Today at work, during some downtime while I was stuck on a particular writing problem (note: writing specialized English for an ESL audience can be very hard some days), I started reading articles on CNN.com, looking for ideas for new topics. This one in particular caught my eye – you can easily guess why, if you’re at all familiar with my personal philosophy.
William J. Bennett, the author of the article, acknowledges that women have made huge strides in equality, but that these strides have come at the cost of men. Men are confused nowadays about what it means to be a man – apparently, the evidence of this problem is that they play videogames more than their teenage counterparts…who are in full-time school. Bennett’s solution to this masculinity crisis? Teaching children about the things that make you a man – in Bennett’s mind, that means going back to the “Founding Fathers” and their ideals of “industriousness, marriage, and religion.” He doesn’t say what religion, but judging from his biography, I’m going to guess he doesn’t mean Islam.
I started off the article ambivalent (as I do with all articles that profess alarmist theses about “men are in trouble!”). Bennett’s premise is a little weird – that with the rise of women, men have declined. The statistics he cite create a bit of a vacuum in that he neglects to note that, though women are, indeed, earning more college degrees than men, we are still paid 78 cents to every man’s dollar, for the exact same work. The dramatic increase in women’s pay that Bennett cites is not to be seen as a threat to men but rather a cause for celebration as it means our pay is equalizing – I’m willing to bet money that the 44% increase in women’s pay is a direct result of the Civil Rights Act of 1968. It does not necessarily mean that we are taking good pay from men – we are simply, finally, getting paid a fair wage for the jobs we are already performing alongside men.
Similarly, Bennett mentions that 20% of men in the US last year were unemployed – while neglecting to mention that this number comes from one of the worst economic times since the great depression. His point of comparison is strange as well – he says that in 1950, unemployment for men was only 5%, compared to last year’s 20% - shocking! Let’s compare the 2010 unemployment to the unemployment rate from a post-war economic boom – a year, I might add, that probably had a massive decrease in the amount of men even available for jobs because…hello, war. It’s almost purposefully misleading – a manipulation of statistics to prove his point.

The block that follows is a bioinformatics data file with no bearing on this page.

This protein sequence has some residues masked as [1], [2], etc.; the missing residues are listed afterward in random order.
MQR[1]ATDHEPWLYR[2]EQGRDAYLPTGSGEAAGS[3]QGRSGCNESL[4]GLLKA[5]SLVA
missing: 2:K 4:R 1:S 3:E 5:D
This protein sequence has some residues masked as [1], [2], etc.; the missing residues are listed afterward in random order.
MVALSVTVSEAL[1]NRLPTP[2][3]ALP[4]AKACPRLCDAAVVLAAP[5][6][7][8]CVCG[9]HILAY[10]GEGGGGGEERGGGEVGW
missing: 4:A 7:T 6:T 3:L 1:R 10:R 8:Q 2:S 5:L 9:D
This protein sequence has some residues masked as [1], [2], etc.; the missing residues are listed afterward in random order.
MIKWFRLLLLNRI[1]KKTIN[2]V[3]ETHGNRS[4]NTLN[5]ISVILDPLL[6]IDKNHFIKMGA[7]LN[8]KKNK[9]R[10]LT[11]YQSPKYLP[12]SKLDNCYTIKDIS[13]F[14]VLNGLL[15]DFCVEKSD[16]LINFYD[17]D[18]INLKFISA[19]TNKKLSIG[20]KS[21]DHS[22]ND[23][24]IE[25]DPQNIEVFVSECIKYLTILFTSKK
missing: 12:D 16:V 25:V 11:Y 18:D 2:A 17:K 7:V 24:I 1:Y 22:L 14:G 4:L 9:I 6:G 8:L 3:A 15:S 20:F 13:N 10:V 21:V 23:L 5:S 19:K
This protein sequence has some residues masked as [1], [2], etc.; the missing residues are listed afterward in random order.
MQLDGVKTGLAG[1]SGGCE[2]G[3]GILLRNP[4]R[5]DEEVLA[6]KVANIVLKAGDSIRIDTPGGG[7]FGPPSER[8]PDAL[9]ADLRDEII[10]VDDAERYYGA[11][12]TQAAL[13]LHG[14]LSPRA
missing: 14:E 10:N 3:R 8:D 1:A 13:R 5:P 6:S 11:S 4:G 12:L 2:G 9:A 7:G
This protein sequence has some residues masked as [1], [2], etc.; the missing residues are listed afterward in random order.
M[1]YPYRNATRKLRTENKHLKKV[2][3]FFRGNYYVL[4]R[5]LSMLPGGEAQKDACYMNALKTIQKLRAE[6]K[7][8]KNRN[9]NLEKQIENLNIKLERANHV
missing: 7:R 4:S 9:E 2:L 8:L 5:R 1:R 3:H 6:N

The deceitful manipulation of statistics is bothersome in of itself, but Bennett appears to be using them to manufacture a crisis where there is none. In passing, Bennett acknowledges that “Men still maintain a majority of the highest paid and most powerful occupations, but women are catching them and will soon be passing them if this trend continues.” This statement gives nod to the equality statistics he doesn’t cite: despite being roughly 50% of the population, only 16% of the approximately 535 members of the US Congress are female. We are behind Afghanistan, Pakistan, Rwanda and Uganda in terms of female representation in government. For CEOs of Fortune 500 companies, only 2.4% are women (that’s 12 out of 500 companies, for those of you keeping score).
I hardly think we have a men-in-leadership crisis.
But Bennett draws an interesting conclusion from all these scary statistics: that we have a "masculinity crisis" in the US. The reason that women are catching up and even surpassing men in several fields is not necessarily because, hey, equality, but rather, because men are forgetting how to be men. Apparently, 40% of babies are born out-of-wedlock, and therefore, there’s a crisis of men growing up without fathers.*
This “rise of women” is, for some reason, a bad thing, though Bennett is never quite clear on what the consequences of such masculinity crisis is – he never quite clarifies why we should be worried. The evidence is kind of thin on the ground in this part of the article – he cites some statistics about how men in their 20s play videogames more often, and some anecdotal evidence about how women complain “where have all the good men gone?” (as though this complaint is a new invention – if you go back to the Dark Ages, I’ll bet you can find a spinster wondering where all the good men are).
Bennett cites that work, marriage, and religion are the virtues our currently confused culture of men is lacking, but fails to create a good argument for it. He seems to be longing for a time when men knew that being a man meant working outside the home, meant going to church every Sunday, and goddammit, it meant being married and having 2.5 kids that your wife takes care of so you don’t have to.
The problem, Mr. Bennett, is that equality is not a zero-sum game, which seems to be the basis of your thesis. Women getting the vote means that women get their voices heard, which makes it harder for men to ignore us. Women working outside the home means that women get to be financially independent, which means we can leave our husbands if they become abusive. Women in politics means that women actually wield some power, which means misogynistic and harmful policies have a harder time passing.
If you're regretting losing the power to control women as we gain equality, it may be time to take another look at your priorities.
*There’s another statistical problem here – “out of wedlock” doesn’t translate immediately to “single mother,” and 40% of all babies does not mean that it is all little boys.